Pay attention, Christian America. Your betters have spoken. At Monday’s White House Easter Prayer Breakfast, President Obama took yet another one of his infamous swings at Christians. “On Easter, I do reflect that as a Christian, I am supposed to love. And I have to say that sometimes, when I listen to less than loving expressions by Christians, I get concerned,” he said. Naturally, this close to the kerfuffle surrounding Indiana’s Religious Freedom and Restoration Act (RFRA), one can only imagine that denying cake (or even Easter eggs!) to homosexuals was on his mind. Then, in his laughably affable “I went there, but I won’t go there” kind of way, he shrugged it off with, “That’s a topic for another day.”
So, the president is “concerned” about Christians who simply want to exercise their First Amendment rights? How predictable. Christians around the United States are being forced by the government to participate in actions that are contrary to their beliefs (for pity’s sake, he’s still targeting Little Sisters of the Poor). Instead of dividing the country by criticizing Christians, the president could have taken the opportunity to unify the country on an issue that breaks our hearts: the persecution of Christians around the world.
He failed to mention the “less than loving” attack on the campus of a university in Kenya, where nearly 150 Christians were murdered for their faith. But that atrocity was committed by militant Islamists, so perhaps that’s excusable by the president. Yes, that may sound harsh, but let’s not forget the fact that this is the same man who, in February, wagged his finger at Christians during a different prayer breakfast and attempted to beat them over the head with the Crusades, accusing Christians of committing “terrible deeds in the name of Christ” and comparing us all to radical Islamic terrorists.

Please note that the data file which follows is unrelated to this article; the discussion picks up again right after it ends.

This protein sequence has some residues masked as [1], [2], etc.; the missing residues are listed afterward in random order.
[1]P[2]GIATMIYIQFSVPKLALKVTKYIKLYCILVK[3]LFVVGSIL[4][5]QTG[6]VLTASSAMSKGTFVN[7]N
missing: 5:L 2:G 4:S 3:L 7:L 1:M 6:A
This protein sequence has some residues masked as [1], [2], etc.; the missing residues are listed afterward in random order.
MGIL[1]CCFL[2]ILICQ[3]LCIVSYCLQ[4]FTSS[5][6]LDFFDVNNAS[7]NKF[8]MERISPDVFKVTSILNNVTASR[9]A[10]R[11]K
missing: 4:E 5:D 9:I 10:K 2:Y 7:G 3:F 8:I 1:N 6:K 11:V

This is not the first time — nor, regrettably, will it be the last — that the president has shown contempt towards the faith he professes to, well, profess. While traveling in Turkey, in 2009, President Obama claimed that “We [Americans] do not consider ourselves a Christian nation or a Jewish nation or a Muslim nation.” Wow. Really?
The president does not speak for all Americans when he makes these out-of-touch and inflammatory remarks. Although the United States by design eschews an established, national religion, we ignore at our own peril that it does, indeed, have a Biblical Christian foundation.
And yet, he ignores it. During a speech in Indonesia in 2010, he intentionally quoted a much older motto of the United States (E pluribus Unum) instead of our current motto, “In God We Trust.” If you can’t see that this president has a proven track record of hostility towards Christianity, you’re simply not paying attention.
His most recent comments at the Easter Prayer Breakfast offer further proof that Christians are being publically and systematically shamed for exercising their First Amendment right to religious liberty, not only around the world, but by the very person who has sworn to faithfully execute the law that enables us to freely exercise our faith.
Indeed, it is both ironic and chilling that the president took the platform at a prayer breakfast intended for the remembrance and celebration of Christ’s death and resurrection and twisted it into a tool with which to crucify his fellow Christians. And that he felt perfectly free to do so does not bode well for people of faith. Dark days lie ahead.
See the video of President Obama’s Easter Prayer Breakfast remarks here: